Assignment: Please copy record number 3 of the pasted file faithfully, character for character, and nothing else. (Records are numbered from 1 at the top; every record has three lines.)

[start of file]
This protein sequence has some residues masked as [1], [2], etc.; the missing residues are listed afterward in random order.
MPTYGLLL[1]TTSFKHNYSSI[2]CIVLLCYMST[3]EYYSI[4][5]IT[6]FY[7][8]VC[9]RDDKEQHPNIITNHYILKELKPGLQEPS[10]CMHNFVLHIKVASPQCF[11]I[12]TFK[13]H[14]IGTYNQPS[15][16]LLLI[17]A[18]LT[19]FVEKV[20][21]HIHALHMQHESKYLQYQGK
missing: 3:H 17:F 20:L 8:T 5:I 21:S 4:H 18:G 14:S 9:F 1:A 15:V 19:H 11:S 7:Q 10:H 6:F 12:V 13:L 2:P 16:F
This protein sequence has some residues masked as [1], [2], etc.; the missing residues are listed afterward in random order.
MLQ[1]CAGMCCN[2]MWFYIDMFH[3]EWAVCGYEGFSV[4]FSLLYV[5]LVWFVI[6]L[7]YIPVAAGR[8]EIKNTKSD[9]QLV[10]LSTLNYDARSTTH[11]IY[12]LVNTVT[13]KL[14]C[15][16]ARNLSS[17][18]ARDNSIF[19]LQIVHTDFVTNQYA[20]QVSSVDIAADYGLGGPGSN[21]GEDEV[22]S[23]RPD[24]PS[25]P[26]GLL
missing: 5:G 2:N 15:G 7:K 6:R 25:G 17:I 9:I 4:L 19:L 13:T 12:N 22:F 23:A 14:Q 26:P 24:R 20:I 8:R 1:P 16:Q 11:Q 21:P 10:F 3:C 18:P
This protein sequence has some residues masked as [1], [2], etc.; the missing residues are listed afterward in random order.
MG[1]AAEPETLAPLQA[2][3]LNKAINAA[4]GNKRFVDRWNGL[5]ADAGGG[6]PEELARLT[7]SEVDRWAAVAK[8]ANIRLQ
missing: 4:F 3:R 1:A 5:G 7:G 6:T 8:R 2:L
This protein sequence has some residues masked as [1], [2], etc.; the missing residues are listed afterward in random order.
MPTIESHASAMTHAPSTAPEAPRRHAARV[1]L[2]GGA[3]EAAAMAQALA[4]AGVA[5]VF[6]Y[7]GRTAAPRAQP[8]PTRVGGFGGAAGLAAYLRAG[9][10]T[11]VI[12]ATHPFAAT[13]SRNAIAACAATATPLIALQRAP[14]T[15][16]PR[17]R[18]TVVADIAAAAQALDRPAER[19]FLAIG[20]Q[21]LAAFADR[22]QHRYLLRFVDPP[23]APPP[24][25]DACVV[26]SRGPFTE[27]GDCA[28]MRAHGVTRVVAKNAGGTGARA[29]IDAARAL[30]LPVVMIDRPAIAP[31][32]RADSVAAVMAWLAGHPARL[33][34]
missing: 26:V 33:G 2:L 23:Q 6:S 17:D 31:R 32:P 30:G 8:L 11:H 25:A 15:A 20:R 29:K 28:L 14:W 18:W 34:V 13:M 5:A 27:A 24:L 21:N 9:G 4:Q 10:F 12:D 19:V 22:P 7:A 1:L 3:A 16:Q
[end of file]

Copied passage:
This protein sequence has some residues masked as [1], [2], etc.; the missing residues are listed afterward in random order.
MG[1]AAEPETLAPLQA[2][3]LNKAINAA[4]GNKRFVDRWNGL[5]ADAGGG[6]PEELARLT[7]SEVDRWAAVAK[8]ANIRLQ
missing: 4:F 3:R 1:A 5:G 7:G 6:T 8:R 2:L